"The opposite of angry- acceptance." That's the take home message really. It took me a long time to get that but now that I do life is so much easier. When some new terrible hits our family, I now know that I have start workng towards acceptance as fast as I can because that's what releases the anger. Thinking you have to be happy to not be angry is too hard but acceptance is more manageable. For me at least, with acceptance comes peace and happy starts to find its way to me again. Being angry always just makes an already difficult situation suckier and requires so much freaking energy. I'm all for acceptance now!ReplyDelete
A great message for anyone who is being hit by "hard" right now. Bravo Chrissy!
This is so true for me. Every word, I could just plug my son's name in. I wish I didn't read this at work because the tears are flowing!ReplyDelete
Thank you for writing this today.ReplyDelete
You do not know how much I needed this. My kids are grown and on their own. I on the other hand am divorced and live with my 81 year old Mom. Initially, it was because I could not afford to live on my own and we did not want her to live alone (My brother was moving out of state). Over the years her independence has faded and the signs of dementia is surfacing. Her good days were getting further apart. The past two weeks it feels like there has been no good days. Every day is a confused day. She goes to the Senior Center, the bus picks her up for that. So far so good there. Anyway, I am child #7 of 8 kids. No one comes to visit except for 1 brother. Everyone else has excuses or just stays away without saying a word. The past two weeks I have been in the angry phase, very angry and venting to anyone that will listen. Finally this morning, I had to stay home for a home alarm repair guy to come. She left on the bus and I was home alone....just me in silence. No work with 2 hour commute, rushing around getting prescriptions, grocery store, eating on the go, etc....no more avoiding reality. I began sobbing and the tech called saying he would come this afternoon instead. I sobbed the entire way to work, luckily I had an hour to regroup. On her good days in between before she was say how frustrated she would get when she got confused and couldn't remember things. Now, she just stays confused asking the same things over and over. At night what day it is tomorrow and the next morning what day it is. Friends ask if I have considered putting her in a home of some sort. She made me promise to not put her in a home EVER. My Aunt went through some horrific things in a nursing home. Texas was rated 49 on the grading scale of nursing homes. I needed this blog today, I need to flip the coin and find acceptance which will help me make some decisions and maybe cope with the reality. There is not going to be any help. I am on my own with her. My siblings (except for the one) are just worthless. You inspire me with your posts. Most days I do count my blessings and see how you are so positive and I love the pics of Frank with the boys. I think it is awesome that he can stop and take time for them. There are still good people in the world. - JanetReplyDelete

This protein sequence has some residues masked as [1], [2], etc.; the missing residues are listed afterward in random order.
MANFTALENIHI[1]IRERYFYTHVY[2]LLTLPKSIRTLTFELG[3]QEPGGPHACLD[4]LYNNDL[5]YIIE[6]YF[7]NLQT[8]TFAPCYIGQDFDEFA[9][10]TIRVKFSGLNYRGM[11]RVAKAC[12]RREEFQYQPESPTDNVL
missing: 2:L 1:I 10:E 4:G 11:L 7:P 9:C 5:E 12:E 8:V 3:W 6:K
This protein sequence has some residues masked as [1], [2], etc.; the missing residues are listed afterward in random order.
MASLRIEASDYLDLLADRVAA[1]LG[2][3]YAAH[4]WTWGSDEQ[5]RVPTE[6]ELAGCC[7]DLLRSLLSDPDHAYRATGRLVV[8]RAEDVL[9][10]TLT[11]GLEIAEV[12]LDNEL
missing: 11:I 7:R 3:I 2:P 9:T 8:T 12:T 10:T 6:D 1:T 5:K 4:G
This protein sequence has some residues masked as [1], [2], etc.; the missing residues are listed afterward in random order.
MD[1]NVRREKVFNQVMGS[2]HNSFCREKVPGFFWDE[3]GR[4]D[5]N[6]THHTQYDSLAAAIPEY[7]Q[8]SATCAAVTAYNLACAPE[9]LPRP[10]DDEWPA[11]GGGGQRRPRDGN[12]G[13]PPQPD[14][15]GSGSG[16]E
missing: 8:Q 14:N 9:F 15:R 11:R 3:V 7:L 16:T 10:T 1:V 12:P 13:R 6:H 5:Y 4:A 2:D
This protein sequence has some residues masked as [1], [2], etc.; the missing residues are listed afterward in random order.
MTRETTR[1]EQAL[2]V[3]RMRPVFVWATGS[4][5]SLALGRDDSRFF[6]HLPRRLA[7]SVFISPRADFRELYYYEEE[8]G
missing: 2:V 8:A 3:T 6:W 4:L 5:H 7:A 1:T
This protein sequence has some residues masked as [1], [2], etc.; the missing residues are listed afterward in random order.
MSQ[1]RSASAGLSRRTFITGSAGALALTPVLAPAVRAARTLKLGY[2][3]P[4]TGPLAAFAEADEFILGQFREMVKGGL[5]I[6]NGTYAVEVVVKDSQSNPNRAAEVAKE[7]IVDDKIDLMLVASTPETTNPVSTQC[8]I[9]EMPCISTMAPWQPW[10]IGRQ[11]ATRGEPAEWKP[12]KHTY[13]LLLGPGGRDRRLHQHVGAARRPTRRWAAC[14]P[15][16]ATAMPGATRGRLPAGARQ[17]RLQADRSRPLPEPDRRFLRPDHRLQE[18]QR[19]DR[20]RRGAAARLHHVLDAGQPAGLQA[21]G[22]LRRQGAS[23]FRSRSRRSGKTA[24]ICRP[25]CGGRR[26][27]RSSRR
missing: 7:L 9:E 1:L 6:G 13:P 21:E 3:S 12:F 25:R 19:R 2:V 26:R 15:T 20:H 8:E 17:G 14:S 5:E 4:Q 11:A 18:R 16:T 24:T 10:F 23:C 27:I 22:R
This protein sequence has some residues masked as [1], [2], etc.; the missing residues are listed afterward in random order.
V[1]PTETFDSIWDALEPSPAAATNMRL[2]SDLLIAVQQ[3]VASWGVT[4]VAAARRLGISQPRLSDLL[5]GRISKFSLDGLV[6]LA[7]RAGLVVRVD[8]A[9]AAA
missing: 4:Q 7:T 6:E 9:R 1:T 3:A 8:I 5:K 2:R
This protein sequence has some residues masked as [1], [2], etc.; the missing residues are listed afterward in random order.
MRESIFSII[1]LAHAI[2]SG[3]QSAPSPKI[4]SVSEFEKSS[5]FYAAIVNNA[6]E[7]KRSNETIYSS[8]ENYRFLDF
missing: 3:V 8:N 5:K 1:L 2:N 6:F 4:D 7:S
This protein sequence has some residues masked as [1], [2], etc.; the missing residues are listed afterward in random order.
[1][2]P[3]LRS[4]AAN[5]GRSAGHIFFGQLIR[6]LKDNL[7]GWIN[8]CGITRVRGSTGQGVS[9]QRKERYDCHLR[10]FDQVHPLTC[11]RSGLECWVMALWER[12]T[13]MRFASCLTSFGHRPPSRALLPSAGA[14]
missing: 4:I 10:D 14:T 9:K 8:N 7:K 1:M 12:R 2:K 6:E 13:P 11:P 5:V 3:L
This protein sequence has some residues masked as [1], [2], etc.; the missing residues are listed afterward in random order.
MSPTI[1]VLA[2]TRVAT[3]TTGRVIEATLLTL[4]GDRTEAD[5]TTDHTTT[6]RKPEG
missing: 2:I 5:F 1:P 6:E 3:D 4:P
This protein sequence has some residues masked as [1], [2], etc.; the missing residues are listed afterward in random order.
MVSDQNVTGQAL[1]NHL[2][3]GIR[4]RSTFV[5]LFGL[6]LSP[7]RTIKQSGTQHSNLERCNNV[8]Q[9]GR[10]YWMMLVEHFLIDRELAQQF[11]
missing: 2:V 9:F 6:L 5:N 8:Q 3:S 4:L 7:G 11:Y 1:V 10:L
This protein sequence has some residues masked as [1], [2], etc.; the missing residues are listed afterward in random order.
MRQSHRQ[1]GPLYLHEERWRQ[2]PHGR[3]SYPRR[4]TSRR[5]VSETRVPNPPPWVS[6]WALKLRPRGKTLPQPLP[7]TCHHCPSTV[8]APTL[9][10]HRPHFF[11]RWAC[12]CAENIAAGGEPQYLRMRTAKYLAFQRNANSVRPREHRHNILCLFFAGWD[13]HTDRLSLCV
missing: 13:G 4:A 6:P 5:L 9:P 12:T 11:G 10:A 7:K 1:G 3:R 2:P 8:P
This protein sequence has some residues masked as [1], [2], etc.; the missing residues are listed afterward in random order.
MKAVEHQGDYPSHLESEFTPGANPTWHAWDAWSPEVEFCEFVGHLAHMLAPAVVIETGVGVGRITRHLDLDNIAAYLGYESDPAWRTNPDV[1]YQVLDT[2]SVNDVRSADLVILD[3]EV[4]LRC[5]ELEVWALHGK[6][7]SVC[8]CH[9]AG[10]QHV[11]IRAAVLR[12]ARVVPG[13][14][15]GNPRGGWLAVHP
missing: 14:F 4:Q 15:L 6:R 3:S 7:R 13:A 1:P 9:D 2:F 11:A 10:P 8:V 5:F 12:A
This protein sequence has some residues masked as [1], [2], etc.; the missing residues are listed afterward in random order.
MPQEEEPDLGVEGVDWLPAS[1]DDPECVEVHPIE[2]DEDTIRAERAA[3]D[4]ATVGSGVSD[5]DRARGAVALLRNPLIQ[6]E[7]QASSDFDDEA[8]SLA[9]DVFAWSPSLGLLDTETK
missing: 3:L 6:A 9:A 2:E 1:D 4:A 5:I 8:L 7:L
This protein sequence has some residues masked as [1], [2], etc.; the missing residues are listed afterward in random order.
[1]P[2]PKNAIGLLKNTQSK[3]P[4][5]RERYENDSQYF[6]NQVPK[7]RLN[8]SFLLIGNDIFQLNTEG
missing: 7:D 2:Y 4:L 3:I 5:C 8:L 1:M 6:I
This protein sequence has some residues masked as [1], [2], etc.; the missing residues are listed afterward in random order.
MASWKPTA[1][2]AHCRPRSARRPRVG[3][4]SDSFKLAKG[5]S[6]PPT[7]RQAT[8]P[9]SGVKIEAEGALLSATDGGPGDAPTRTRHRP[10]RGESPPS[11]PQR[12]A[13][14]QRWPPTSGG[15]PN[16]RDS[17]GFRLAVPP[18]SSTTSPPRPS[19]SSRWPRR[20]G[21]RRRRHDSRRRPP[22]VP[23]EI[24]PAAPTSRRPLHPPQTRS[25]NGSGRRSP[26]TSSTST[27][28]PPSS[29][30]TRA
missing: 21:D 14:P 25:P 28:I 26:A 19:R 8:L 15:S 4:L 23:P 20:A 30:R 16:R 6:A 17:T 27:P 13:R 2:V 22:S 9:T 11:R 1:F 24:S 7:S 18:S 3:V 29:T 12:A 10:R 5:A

Your perspective on life is amazing. Your blog is an inspiration to us all.ReplyDelete
My son turns 6 at the end of October. I can remember the same heart-stopping moment of watching him line up his colorful plastic toy cups along the edge of our big soaking bathtub. What I also cannot recall was the precise age.ReplyDelete
Looking at old pics and videos are very bittersweet for me, also. Pictures of him next to his little baby friend when they seemed so much the same. The pics of the boys a bit older where the differences started creep in and the sinking feeling began. He is my 4th child, but first boy, and I knew something was different but still tried so hard to look away... Those videos and photos sure does feel like a punch in the gut and a simultaneous stab in the heart on some days, and on others I just see my beautiful son.